Saturday 22 July 2017

Ex-Anglo execs linked to secret offshore accounts

Tom Brady Security Editor

A top-level gardai investigation into the alleged shifting of large sums of cash between secret accounts at Anglo Irish Bank is to be expanded.

Officers from the garda fraud bureau began their inquiries last week after they were alerted to the extent of the transfer of funds. The main focus of the investigation is on Anglo senior executives, who have since left the bank, and their alleged attempts to hide evidence regarding the movements of monies by destroying computer records of the existence of some accounts.

It is understood that the investigation in to the suspicious transactions will now be widened and gardai are likely to be backed up by officials from the Revenue Commissioners and the Office of the Director of Corporate Enforcement.

One source said last night: "This is about to be brought to a new level in an effort to establish the motives for any money transfers and determine if those involved are in breach of any laws or regulations". Suspicions about the movements of cash between accounts by former senior Anglo executives initially emerged earlier this year.

But fresh information, emerging a week ago, has led to a more focused approach by the investigation team.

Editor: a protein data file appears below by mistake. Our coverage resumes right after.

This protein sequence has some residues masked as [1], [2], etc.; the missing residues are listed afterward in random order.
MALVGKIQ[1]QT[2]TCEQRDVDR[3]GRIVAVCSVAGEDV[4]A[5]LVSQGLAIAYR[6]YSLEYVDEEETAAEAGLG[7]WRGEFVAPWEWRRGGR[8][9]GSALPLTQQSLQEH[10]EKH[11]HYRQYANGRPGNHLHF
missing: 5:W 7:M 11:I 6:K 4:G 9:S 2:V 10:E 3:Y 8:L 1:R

Deleted

The new information suggested that the large cash sums had been moved from Anglo accounts to offshore accounts, which had been opened up specially to hold the money. It was also alleged that after the money had been shifted again, the offshore accounts were closed and efforts made to eliminate all traces of their existence. The accounts were deleted from computer records but since then forensic accountancy experts had been able to recover the deleted electronic data.

At this early stage of the investigation it is not clear yet what the motives might have been of those involved in the transfers and deletion of accounts. But the introduction of the Revenue officials to the inquiries indicates that one line of investigation to be pursued in the coming days is whether the cash transfers were an attempt to hide the money from the taxman and produce a false trail.

It is expected that as part of the inquiries gardai and officials will seek to carry out detailed interviews with the former Anglo figures alleged to have been involved in the exercise.

The Revenue officials are also likely to concentrate on where the money moved after the offshore accounts were shut down and erased and how the cash had been generated initially by those under investigation.

Irish Independent

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